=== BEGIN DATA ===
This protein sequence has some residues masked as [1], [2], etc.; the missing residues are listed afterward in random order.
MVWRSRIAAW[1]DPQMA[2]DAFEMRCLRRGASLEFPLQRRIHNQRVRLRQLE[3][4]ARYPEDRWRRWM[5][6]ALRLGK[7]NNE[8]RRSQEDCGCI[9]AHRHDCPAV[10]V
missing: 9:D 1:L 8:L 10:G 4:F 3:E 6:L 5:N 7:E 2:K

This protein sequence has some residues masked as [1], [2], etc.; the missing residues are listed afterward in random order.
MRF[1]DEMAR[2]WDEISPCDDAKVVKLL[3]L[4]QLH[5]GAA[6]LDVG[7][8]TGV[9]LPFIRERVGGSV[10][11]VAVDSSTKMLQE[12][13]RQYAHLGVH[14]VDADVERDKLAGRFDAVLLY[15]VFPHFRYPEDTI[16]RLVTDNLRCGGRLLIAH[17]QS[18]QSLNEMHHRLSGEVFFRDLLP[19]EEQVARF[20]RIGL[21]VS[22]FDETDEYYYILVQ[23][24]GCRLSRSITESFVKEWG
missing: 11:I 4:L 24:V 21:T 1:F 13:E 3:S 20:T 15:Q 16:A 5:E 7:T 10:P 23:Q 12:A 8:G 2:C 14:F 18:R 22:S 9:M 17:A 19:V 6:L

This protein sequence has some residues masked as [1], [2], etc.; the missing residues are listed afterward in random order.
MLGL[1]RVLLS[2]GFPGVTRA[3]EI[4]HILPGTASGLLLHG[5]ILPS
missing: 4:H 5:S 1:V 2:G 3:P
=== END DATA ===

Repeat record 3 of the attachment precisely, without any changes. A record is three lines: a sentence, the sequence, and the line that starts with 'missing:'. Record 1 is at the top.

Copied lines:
This protein sequence has some residues masked as [1], [2], etc.; the missing residues are listed afterward in random order.
MLGL[1]RVLLS[2]GFPGVTRA[3]EI[4]HILPGTASGLLLHG[5]ILPS
missing: 4:H 5:S 1:V 2:G 3:P